This was no ordinary day in the history of Dundee United.
The football seemed secondary to the coronavirus crisis that had engulfed the Tangerines.
On the journey through to the Tony Macaroni Arena on Saturday, you were wondering not about what the scoreline would be but whether or not the Tangerines would be able to field a Premiership side worthy of the name.
Nine players were self-isolating along with manager Micky Mellon and his entire first-team coaching staff, the result of positive Covid-19 tests for three members of the backroom team earlier in the week.
The lens was also focused on United after a team group photograph – 49 players and staff – emerged, showing a distinct lack of social distancing.
Suddenly, Scotland’s clinical director Professor Jason Leitch was asking questions about United’s formation in the picture rather than on the pitch.
It was then discovered the Tangerines weren’t alone in posing for the camera while the pandemic raged. Celtic had done a similar thing, also last month.
The financial cost of it all to clubs was perhaps encapsulated when not one but two United coaches – buses not humans – drove into the car park. They were required to keep everyone the required distance when seated.
Transport to and from football games is not cheap and you can imagine this is yet another burden on beleaguered bank accounts.
Inside the stadium, there was a pleasant surprise when the Tangerines’ team lines were handed out.
With Calum Butcher suspended, the only probable self-isolation absentees from the team that started against Hamilton Accies were Nicky Clark and Paul McMullan. The likes of Jamie Robson, Luke Bolton and Peter Pawlett were also missing from the matchday squad but it was still a strong-looking starting 11.
In charge in the United technical area was under-18s coach Thomas Courts, although he wasn’t really because technology ensured Mellon was able to pass instructions on from his living room.
Courts was like a proxy gaffer. The words were his but the message definitely belonged to Mellon.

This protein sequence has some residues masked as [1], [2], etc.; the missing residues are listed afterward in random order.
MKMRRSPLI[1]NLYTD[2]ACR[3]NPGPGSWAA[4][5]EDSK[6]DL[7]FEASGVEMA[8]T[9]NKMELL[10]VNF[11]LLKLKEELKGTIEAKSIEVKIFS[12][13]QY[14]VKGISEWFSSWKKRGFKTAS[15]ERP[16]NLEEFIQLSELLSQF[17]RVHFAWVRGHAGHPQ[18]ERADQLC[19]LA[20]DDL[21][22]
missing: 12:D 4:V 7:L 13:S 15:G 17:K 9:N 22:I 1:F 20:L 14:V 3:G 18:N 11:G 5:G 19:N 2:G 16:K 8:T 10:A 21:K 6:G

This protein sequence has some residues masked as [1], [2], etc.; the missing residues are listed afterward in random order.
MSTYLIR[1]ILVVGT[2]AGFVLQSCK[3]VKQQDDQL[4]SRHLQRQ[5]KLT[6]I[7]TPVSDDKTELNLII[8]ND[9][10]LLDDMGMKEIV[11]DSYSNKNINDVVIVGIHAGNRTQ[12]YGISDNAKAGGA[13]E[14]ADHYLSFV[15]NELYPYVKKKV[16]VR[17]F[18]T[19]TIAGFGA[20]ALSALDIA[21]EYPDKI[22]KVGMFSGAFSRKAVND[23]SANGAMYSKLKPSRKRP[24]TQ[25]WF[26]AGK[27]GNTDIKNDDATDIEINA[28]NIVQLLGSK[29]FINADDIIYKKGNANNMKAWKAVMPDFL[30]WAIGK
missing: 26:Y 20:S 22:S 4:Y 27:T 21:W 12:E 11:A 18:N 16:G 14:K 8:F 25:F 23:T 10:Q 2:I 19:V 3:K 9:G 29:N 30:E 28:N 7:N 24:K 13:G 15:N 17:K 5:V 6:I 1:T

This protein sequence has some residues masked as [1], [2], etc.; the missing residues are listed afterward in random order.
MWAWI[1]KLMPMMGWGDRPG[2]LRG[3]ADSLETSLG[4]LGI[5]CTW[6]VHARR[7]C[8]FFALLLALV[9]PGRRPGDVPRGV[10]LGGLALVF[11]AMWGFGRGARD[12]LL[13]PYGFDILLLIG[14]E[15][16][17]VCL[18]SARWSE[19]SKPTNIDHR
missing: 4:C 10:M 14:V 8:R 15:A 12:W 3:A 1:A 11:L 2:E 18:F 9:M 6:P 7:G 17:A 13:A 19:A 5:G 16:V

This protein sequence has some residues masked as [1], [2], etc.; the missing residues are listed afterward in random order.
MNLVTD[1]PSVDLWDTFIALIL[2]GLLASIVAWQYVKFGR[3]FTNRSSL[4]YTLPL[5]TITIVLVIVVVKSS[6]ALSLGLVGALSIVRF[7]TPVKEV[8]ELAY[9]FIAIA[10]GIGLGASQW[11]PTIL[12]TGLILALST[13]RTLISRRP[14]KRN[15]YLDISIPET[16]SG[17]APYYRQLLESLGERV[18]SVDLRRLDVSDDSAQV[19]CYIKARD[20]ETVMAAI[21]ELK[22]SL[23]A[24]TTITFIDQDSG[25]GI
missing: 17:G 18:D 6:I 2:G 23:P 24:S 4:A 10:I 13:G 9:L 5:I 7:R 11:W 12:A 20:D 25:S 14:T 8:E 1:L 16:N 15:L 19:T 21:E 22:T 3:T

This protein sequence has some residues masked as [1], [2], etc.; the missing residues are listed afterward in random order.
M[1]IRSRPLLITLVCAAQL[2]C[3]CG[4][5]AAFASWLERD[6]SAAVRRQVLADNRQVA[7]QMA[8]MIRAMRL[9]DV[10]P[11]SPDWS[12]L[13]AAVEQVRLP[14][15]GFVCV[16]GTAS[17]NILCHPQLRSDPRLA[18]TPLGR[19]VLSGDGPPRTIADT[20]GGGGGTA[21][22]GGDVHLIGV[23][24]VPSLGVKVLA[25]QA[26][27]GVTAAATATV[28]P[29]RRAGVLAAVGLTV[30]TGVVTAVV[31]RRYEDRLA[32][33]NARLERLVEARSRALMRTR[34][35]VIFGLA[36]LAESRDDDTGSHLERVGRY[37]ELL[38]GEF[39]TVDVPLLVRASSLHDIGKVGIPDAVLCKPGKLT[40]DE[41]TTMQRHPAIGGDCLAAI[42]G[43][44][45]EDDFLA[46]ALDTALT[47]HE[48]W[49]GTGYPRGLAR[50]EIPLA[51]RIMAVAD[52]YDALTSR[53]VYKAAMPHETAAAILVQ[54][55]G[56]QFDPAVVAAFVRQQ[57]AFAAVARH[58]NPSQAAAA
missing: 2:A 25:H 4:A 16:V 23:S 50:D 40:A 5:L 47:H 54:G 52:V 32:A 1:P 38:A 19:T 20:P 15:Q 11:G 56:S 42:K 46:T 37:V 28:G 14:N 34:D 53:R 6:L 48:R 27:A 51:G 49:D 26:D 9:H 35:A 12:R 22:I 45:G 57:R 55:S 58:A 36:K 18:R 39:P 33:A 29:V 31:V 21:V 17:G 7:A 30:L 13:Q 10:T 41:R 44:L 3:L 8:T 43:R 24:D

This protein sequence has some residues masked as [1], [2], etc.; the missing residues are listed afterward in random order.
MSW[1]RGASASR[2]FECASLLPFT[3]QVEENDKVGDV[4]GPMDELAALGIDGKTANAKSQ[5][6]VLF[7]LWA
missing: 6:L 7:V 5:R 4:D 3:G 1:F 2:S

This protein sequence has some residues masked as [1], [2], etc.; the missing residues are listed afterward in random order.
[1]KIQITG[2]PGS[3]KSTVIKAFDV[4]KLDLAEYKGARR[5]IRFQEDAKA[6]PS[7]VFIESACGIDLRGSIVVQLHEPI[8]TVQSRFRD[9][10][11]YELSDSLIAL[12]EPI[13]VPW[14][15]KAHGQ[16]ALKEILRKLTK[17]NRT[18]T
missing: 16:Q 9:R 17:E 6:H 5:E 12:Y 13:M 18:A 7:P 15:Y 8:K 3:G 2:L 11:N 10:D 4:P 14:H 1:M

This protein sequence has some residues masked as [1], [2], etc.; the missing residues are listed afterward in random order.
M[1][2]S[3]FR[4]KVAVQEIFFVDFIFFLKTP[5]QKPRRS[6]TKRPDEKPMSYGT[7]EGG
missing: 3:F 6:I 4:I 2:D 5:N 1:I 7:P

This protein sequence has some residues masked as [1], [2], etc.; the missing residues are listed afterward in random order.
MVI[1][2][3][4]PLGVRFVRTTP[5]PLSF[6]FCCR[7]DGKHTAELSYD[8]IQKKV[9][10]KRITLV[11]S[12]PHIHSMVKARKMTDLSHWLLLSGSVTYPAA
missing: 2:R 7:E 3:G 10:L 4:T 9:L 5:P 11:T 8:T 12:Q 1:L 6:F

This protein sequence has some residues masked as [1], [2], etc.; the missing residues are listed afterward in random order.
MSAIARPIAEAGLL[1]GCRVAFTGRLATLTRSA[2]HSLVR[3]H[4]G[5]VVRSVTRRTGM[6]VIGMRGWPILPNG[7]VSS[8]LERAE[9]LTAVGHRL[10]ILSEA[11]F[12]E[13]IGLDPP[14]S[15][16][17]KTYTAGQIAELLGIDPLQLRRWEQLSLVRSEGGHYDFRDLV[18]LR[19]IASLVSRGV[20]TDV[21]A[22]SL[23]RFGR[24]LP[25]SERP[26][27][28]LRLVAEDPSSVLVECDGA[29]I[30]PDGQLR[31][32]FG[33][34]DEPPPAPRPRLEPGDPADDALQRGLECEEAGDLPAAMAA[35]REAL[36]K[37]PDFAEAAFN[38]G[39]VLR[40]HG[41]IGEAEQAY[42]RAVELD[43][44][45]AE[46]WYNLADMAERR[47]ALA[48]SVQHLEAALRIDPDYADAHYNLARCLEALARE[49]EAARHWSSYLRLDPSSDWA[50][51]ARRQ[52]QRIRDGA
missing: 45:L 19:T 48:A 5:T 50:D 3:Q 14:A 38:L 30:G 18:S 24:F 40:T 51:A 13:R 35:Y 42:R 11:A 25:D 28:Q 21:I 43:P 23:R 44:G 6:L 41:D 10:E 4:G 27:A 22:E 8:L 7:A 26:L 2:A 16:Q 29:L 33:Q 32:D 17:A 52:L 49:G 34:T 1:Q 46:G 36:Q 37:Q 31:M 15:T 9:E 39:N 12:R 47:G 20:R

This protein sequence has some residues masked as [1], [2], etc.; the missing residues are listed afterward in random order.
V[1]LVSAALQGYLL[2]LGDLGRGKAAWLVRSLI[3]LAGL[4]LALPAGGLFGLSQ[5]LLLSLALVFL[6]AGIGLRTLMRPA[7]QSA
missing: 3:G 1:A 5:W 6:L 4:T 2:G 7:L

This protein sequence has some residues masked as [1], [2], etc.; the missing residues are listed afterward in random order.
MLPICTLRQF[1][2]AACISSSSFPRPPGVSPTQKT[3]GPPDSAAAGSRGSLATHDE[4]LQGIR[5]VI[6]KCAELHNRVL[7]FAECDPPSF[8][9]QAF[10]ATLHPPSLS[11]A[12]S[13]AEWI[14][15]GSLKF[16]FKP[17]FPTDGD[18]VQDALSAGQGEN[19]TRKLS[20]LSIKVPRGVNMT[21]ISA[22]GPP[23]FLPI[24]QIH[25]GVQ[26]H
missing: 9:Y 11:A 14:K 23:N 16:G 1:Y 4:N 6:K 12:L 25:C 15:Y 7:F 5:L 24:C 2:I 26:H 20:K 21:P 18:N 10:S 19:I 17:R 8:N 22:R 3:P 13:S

Indeed, before kick-off the players tuned in to a Zoom call from their absent manager, a very 2020-style team talk.
Mellon in charge
Sitting at home watching a live feed of the game on screen, Mellon ordered the tactical tweaks and it was his call to bring on substitute Louis Appere for Dillon Powers after 68 minutes.
Neither Mellon nor Courts could do anything to stop United losing 2-0, however.
They began the match very well and went on to boss the first half, without grabbing the goal their dominance deserved.
Livi, on the other hand, were the beter side after the break and did make their possession count, scoring first through Scott Pittman on 57 minutes then captain Marvin Bartley with just over a quarter of an hour to go.
It was perhaps understandable that, after such a troubled time, United came up short on Saturday.
That did not make the result any less disappointing as it brought to an end an unbeaten run in the league that stretched back to Livi’s success at Tannadice on October 2.
The strangeness of the day didn’t end with the final whistle.
Trudging over the park came United midfielder Ian Harkes to conduct his media interview. He spoke while wearing a mask, which is not required.
Courts in spotlight
Courts, hitherto happily living outside of the limelight, was suddenly thrust in front of the mics and cameras to explain away the result.
The academy head of tactical performance did a decent job, even offering up a self-deprecating joke when asked about his absence from the infamous group photo.
Tongue firmly in cheek, he replied: “I feel like you are having a go at me because there are 49 people and I didn’t get an invite.
“It shows how highly rated I am at the club if there are 49 and I’m not there!
“I am outside the first-team bubble and it’s actually hard to even get close to them.
“I would say that is an indication of how well the club orchestrates their protocols. As an employee of the club who is at St Andrews (their training centre) every day, I hardly ever see the first team players.”
Despite the amount of people stuck at home, Courts insisted a cancellation of the fixture was never on the agenda.
“There was no discussion about getting the game postponed,” he said.
“It was never a consideration. We had enough players and we had experience on the pitch.
“We managed the game well and the boys looked like they had a lot of confidence.
“We were composed and playing in a controlled fashion but it was the proverbial game of two halves.
“We prepared well and for whatever reason the first 45 wasn’t replicated in the second half.”
Courts then revealed the level of Mellon’s involvement.
He said: “The gaffer gave a talk on Zoom before the game and he was orchestrating everything.
“Tactical alterations, subs…he had a direct line to the bench.
“We were just facilitating to help the players.”
As for following the Covid-19 protocols or otherwise, he defended the club when quizzed on whether or not they are watertight.
Courts said: “I have nothing to suggest otherwise.
“I can only go on the evidence of me being an employee at St Andrews and what I am allowed to do, where I am allowed to go, and us constantly barking at the younger players about social distancing and face masks etc.
“There is clearly a narrative at the club that is (a) zero tolerance policy.
“But, as you can imagine, it is really different circumstances that we are all operating in now and in life in general.
“We are in an industry that is still operating and all I can do is look after myself as an employee and look after the players to the best of my ability, and I think I have done that so far.”